Cancer Epidemiol Biomarkers Prev. 2021 Jul 28:cebp.0193.2021. doi: 10.1158/1055-9965.EPI-21-0193. Online ahead of print.
BACKGROUND: Unhealthy behaviors among childhood cancer survivors increase the risks for cancer treatment adverse effects. We aimed to assess tobacco and cannabis use prevalence in this population and to identify factors associated with these consumptions.
METHODS: This study involved 2,887 5-year survivors from the French childhood cancer survivor study (FCCSS) cohort. Data on health behaviors were compared with those of controls from the general population. Associations of current smoking and cannabis use with clinical features, sociodemographic characteristics and health-related quality of life (QOL) were investigated using multivariable logistic regressions.
RESULTS: Prevalence for tobacco use was lower in survivors (26%) than in controls (41%, P < 0.001). Among current smokers, survivors smoked more cigarettes per day and started at a younger age than controls. Women, college graduates, older, married and CNS tumour survivors, as well as those who received chemotherapy and thoracic radiation therapy, were less likely to be smokers and/or cannabis consumers than others. Participants with a poor mental QOL were more likely to smoke.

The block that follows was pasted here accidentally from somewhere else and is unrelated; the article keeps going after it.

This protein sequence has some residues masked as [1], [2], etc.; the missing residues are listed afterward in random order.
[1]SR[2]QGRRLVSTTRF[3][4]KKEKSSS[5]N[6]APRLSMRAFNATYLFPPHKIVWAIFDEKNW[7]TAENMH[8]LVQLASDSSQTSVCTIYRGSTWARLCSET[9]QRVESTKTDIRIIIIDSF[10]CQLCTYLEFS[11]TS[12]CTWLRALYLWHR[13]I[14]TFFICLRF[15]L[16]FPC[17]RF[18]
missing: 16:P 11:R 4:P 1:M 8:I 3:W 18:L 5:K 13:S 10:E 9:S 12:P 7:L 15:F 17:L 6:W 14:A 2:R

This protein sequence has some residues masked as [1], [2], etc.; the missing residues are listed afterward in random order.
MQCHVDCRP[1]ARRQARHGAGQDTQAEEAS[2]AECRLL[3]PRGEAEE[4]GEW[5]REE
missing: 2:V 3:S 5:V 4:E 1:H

CONCLUSIONS: Preventive interventions and cessation programs must be carried out as early as possible in survivors’ life, especially among young males with low educational level and poor mental health.
IMPACT: This study brings new insights to health behaviors among childhood cancer survivors from a population with high rates of smoking and cannabis use.
Source: ncbi 2